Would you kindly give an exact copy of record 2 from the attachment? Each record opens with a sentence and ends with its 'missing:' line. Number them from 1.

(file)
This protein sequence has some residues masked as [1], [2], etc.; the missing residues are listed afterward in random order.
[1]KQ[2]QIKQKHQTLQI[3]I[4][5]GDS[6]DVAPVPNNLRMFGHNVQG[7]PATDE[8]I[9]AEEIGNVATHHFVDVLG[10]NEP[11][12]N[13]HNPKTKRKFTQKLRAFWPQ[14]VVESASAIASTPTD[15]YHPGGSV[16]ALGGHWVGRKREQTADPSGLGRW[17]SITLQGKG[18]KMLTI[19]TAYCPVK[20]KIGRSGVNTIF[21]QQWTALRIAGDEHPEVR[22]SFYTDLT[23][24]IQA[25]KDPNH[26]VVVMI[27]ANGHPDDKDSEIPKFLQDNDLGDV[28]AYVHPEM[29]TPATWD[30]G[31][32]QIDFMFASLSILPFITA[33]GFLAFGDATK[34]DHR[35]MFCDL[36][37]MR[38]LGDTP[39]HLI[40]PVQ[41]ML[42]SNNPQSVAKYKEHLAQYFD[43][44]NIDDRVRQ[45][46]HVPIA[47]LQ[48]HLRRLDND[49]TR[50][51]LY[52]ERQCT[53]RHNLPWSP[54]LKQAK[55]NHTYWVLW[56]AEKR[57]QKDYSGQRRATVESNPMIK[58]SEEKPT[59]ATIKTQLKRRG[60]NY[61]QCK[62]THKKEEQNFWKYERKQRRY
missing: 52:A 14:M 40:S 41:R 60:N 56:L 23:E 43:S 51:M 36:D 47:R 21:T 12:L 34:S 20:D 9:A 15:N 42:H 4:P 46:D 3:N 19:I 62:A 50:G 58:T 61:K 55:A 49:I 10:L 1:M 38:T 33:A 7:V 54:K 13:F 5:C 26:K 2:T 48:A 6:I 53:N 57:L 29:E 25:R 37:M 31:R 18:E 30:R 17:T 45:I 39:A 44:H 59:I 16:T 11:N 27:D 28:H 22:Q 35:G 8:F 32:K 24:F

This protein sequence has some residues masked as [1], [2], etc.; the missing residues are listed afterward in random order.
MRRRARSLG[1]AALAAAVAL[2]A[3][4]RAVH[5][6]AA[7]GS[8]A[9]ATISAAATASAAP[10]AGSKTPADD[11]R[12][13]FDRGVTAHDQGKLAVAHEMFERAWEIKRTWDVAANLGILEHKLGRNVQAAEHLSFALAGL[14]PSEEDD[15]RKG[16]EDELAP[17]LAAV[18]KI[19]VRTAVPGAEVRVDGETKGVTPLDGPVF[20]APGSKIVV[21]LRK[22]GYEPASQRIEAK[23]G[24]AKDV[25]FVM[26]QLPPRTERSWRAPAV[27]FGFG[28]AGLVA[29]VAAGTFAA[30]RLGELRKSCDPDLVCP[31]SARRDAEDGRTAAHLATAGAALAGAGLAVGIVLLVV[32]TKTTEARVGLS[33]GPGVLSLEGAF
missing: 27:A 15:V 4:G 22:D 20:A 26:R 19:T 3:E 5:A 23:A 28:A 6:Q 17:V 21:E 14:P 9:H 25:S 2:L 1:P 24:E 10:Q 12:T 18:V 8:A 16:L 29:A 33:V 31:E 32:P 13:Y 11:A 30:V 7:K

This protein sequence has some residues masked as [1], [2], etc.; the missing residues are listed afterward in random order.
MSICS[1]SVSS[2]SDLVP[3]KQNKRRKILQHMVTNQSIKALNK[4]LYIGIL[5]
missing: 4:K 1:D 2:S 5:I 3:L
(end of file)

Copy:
This protein sequence has some residues masked as [1], [2], etc.; the missing residues are listed afterward in random order.
MRRRARSLG[1]AALAAAVAL[2]A[3][4]RAVH[5][6]AA[7]GS[8]A[9]ATISAAATASAAP[10]AGSKTPADD[11]R[12][13]FDRGVTAHDQGKLAVAHEMFERAWEIKRTWDVAANLGILEHKLGRNVQAAEHLSFALAGL[14]PSEEDD[15]RKG[16]EDELAP[17]LAAV[18]KI[19]VRTAVPGAEVRVDGETKGVTPLDGPVF[20]APGSKIVV[21]LRK[22]GYEPASQRIEAK[23]G[24]AKDV[25]FVM[26]QLPPRTERSWRAPAV[27]FGFG[28]AGLVA[29]VAAGTFAA[30]RLGELRKSCDPDLVCP[31]SARRDAEDGRTAAHLATAGAALAGAGLAVGIVLLVV[32]TKTTEARVGLS[33]GPGVLSLEGAF
missing: 27:A 15:V 4:G 22:D 20:A 26:R 19:T 3:E 5:A 23:A 28:A 6:Q 17:V 21:E 14:P 9:H 25:S 2:L 1:P 24:E 10:Q 12:T 18:V 8:A 16:L 29:A 33:V 31:E 32:P 13:Y 11:A 30:V 7:K